MADISON, Wisc. (CN) – The union representing Wisconsin state prosecutors objects that its members were allowed to take just 10 furlough days in the past 2 years, while other state workers were given up to 16 furlough days.
The union’s attorney claims that Gov. Scott Walker’s administration is “attempt(ing) to divide public employees by pitting them against one another.”
Wisconsin State Employees Union AFSCME Council 24 sued the state and its Department of Administration and Office of State Employee Relations, in Dane County Court.
The furlough days at issue are unpaid.
The union, which claims 22,000 members, says its 2009-2011 collective bargaining agreement on furloughs (known as “Memorandum of Understanding, Furlough Implementation) requires that “furloughs should be implemented in a fair and equitable manner.”
The defendant Office of State Employment Relations claimed that it implemented the furloughs to “balance the need to reduce state spending with the administration of a fair and equitable furlough plan” and that furloughs were “applied equally across state service.”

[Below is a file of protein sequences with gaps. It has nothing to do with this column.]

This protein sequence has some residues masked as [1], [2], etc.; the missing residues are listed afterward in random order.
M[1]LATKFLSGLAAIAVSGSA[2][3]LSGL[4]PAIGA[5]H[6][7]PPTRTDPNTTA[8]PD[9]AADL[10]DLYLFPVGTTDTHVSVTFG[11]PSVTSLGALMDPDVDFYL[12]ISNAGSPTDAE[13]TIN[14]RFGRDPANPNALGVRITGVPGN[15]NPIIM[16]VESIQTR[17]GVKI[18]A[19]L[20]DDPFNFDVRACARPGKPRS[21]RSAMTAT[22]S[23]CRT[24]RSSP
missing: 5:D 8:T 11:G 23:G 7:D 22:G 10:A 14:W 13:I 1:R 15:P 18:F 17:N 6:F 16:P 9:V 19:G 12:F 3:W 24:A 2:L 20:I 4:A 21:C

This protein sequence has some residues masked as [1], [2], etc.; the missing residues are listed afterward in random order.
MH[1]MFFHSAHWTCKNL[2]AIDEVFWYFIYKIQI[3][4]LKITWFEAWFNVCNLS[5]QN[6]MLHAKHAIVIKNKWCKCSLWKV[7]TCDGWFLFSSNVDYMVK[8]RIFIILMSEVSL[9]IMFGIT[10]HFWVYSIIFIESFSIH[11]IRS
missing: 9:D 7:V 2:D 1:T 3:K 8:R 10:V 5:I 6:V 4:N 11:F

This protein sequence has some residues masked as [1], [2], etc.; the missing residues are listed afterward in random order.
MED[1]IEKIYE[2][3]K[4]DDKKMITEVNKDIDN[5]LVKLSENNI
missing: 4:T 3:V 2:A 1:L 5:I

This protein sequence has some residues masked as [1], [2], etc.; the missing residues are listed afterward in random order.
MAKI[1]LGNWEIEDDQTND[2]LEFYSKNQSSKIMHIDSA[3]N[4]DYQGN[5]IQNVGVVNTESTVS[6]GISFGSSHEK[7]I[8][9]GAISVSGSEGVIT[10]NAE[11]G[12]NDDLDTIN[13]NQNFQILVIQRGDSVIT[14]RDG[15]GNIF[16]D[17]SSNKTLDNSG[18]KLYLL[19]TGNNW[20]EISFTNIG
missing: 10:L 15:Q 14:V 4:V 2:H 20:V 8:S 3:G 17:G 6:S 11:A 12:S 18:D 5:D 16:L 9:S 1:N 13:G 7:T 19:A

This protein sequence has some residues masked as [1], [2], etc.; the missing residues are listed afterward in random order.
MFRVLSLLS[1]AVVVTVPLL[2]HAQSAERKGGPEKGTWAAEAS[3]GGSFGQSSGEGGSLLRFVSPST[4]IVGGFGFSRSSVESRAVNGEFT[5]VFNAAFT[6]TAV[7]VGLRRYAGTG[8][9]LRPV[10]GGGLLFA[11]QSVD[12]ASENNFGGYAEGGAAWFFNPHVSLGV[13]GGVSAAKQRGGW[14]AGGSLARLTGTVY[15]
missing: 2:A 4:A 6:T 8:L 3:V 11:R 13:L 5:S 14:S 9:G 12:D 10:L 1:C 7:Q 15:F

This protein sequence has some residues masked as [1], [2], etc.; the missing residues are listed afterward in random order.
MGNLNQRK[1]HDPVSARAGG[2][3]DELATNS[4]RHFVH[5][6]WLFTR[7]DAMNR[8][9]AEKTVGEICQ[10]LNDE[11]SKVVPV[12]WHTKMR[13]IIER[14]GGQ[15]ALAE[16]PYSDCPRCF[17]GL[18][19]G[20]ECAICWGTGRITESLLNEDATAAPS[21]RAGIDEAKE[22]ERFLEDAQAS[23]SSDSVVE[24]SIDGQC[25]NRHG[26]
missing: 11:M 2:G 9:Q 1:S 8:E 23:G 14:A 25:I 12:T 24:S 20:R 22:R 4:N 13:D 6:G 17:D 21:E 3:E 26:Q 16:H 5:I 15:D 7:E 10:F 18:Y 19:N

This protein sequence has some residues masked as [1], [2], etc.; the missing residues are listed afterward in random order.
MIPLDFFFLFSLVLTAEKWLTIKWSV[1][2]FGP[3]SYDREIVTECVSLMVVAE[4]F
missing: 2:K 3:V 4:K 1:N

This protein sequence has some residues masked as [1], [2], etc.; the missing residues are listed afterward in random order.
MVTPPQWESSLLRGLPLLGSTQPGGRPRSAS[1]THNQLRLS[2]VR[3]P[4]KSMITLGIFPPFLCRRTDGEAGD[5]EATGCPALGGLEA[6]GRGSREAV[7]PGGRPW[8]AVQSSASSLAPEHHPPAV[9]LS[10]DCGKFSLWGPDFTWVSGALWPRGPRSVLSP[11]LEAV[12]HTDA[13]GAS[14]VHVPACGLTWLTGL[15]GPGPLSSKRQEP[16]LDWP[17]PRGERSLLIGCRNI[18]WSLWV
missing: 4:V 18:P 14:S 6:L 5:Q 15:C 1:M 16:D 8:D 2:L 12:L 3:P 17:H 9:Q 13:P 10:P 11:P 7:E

But the union says that when it tried to discuss the disputed 6 days for its nonfavored members, defendant State Employment Relations Director Gregory Gracz refused.
The union says that Gracz would no even “acknowledge that the language of the furlough [agreement]” required the state and its agents to treat state employees equitably.
The union says it was unfair that six other state employee unions that had “like agreements” with the state were allowed to have the six furlough days restored.
The other unions’ agreements contained language that was “substantially similar” to AFSCME Council 24’s agreement, especially on furloughs, yet the state “executed addenda” allowing for restoration of the lost work days.
The union wants its members be “treated in a like manner” and have their six furlough days restored. It demands that the same “addenda” executed for the six other bargaining units be applied to its bargaining agreement.
The union is represented by former Attorney General Peggy Lautenschlager, with Bauer & Bach.
Lautenschlager told the Wisconsin State Journal that Gov. Scott Walker’s handling of the furlough issue has divided state workers.
“Our concern is not just the integrity of the process that’s been instilled into it by the Walker administration, but in doing so we see it as an attempt to divide public employees by pitting them against one another,” Lautenschlager said.